In the money: Cold weather and spring fashion cools Jones Group
The Jones Group has admitted that the cold weather during the second quarter had a "very negative" impact on the company's performance, and that it also faced challenges in its sportswear division.
Company CEO Wesley Card said that while carry-over sales of cold weather products such as boots were very strong, new spring items such as fashion apparel and footwear were weaker.
Speaking to analysts this week, Card said: "Domestic wholesale footwear and accessories also showed improved operating results in the quarter, although retail sales were not quite at the pace of last year.
"Retail performance in all of the footwear businesses were challenged by the cold weather. Sandals and other spring fashions just didn't open up until we are now getting into the warmer weather, and didn't perform as they did in the first quarter of 2012 which, if you remember, was a very warm period."
Internationally, cold weather also affected the company's performance, as did the continued macroeconomic weakness in Europe.
However, the domestic wholesale sportswear unit continued to be the "most challenged segment," said Card, noting that while the results are reflective of a "difficult product category in general" at retail, "our spring fashion products did not resonate with our targeted consumer".
"The Jones New York product line fashion quotient was dialled-up too aggressively and that's going to carry through second quarter. For this coming second half, we made major structural and design changes in the line," added Card.
The comments came as the company returned to a first quarter net profit, recording US$500,000 net income over the quarter ended 6 April, compared with a $1.2m loss in the same period of the prior year. Revenue increased 8% to $1bn from $936m.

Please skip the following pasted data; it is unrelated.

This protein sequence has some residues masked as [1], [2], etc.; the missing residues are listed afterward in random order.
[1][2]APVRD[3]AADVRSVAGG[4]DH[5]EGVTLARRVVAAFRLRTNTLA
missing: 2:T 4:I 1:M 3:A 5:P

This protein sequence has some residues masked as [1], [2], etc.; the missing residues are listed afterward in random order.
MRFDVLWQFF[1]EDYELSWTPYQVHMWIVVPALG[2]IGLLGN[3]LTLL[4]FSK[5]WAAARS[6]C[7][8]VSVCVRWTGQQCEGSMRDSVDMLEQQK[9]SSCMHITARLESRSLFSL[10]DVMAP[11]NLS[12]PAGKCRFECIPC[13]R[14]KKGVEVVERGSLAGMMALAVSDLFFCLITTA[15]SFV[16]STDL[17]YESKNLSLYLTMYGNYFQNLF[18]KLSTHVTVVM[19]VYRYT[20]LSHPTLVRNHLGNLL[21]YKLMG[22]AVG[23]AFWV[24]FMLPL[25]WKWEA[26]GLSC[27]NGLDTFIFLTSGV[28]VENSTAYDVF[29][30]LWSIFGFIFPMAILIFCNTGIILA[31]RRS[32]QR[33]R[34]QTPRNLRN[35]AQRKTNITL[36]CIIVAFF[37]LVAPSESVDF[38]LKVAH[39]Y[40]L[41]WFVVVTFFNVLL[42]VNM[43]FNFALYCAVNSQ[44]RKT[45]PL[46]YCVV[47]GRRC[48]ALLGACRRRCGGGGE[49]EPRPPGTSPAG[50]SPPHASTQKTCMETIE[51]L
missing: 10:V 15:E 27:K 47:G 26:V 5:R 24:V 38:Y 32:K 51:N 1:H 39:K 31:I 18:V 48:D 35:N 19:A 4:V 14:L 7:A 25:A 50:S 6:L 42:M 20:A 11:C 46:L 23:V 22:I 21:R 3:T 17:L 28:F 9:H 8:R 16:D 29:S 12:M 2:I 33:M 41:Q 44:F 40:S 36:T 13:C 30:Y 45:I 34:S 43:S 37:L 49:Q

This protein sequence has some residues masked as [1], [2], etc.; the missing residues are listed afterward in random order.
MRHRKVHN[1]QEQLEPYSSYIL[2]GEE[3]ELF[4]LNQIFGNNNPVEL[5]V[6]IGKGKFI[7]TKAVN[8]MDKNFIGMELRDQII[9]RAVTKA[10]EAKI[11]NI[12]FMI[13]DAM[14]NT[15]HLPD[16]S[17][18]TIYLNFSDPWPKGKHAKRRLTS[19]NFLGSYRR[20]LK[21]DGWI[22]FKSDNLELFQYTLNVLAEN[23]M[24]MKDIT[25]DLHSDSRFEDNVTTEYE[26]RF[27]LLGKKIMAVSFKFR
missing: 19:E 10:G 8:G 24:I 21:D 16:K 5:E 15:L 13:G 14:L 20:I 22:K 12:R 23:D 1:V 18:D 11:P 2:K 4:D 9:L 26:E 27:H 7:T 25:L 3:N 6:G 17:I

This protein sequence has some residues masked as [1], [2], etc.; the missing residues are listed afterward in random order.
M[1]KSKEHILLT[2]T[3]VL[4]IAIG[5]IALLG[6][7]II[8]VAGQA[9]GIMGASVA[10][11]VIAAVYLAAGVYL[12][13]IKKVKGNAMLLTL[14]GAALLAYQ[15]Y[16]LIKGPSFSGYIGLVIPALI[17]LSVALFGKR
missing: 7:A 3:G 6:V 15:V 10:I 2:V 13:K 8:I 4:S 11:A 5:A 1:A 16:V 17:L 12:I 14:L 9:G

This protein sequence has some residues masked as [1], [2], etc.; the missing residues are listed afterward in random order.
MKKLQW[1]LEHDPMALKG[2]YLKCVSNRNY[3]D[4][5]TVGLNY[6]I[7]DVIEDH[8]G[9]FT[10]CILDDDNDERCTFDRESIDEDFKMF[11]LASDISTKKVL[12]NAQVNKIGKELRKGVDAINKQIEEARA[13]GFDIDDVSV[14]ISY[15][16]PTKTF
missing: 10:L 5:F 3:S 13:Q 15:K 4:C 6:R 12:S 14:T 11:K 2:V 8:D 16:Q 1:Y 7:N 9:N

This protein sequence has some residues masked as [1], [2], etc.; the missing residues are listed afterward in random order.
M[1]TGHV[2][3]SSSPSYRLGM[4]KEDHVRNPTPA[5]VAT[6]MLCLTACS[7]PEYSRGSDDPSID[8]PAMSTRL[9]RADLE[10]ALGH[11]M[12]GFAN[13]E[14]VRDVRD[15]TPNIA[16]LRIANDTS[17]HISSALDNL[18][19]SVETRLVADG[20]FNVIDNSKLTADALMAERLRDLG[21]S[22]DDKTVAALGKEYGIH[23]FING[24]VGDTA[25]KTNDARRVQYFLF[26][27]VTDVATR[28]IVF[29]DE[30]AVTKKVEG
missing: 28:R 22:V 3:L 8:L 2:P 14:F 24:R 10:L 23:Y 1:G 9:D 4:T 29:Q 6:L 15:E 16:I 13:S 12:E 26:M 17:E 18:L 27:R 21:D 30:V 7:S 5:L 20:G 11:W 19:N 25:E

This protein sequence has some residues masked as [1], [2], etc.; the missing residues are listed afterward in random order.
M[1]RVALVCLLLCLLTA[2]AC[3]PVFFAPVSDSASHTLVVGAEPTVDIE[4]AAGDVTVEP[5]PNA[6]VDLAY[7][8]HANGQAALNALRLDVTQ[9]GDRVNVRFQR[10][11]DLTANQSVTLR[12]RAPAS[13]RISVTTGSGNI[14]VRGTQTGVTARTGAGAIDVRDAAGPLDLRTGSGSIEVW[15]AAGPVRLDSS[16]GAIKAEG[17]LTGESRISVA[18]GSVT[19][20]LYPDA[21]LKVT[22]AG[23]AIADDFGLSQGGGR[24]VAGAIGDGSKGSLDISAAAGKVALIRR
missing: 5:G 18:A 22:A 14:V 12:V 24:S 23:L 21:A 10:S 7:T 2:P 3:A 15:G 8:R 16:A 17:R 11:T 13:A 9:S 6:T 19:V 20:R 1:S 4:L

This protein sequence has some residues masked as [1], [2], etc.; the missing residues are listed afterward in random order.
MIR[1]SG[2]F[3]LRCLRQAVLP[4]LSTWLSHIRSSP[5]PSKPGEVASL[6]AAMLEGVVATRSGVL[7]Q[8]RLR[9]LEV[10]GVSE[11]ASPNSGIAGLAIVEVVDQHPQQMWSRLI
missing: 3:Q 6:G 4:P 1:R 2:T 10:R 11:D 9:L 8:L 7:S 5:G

Wholesale sportswear turnaround
Domestic wholesale sportswear saw revenue decline to $217m from $234m in the prior year, with sales down primarily in the Jones and Anne Klein brands. Operating margin in this division also fell sharply, down to 6.3% from 11.6% last year.
The company is working hard to turnaround the division. Richard Dickson, chief executive officer and president of branded businesses, said it is looking to diversify its portfolio, including creating and marketing reliable, go-to products for Jones New York.
"These destination items including Easy Care, denim, and Platinum suitings have become an important and growing component of the brand. In the first quarter, those items were 20% of Jones New York Sportswear retail sales versus 9% only a year ago."
However, he admitted that the group had pushed the fashion element too far last year.
"With dramatic improvements to our design capability in place, we sought to improve the performance of the fashion component of the brand by dialling up style and it didn't work, but we learned from it.
"We learned that fashion only goes so far in this segment right now and that value is fundamental to the brand's target consumer.
"We learned that Jones New York is valued for functional fashion and great fit. And most importantly, we have gained valuable understanding of the fact that Jones New York's equities as classic, American career wear offered greater potential than we had imagined, as a foundation for innovation and growth. Particularly among the brand's current loyal consumer base, women 45 and older, who want to look fashionable."
The company has since carried out extensive customer research and product testing, which has led it to overhaul the brand's pricing strategy to emphasise competitiveness and value.
"We developed our second-half collection, shipping this summer, side-by-side with research. It includes a reboot of what made the brand great, a system of career dressing at the right price, targeted to build our strength and share at the heart of the $79bn sportswear market, and it will launch this fall," said Dickson.
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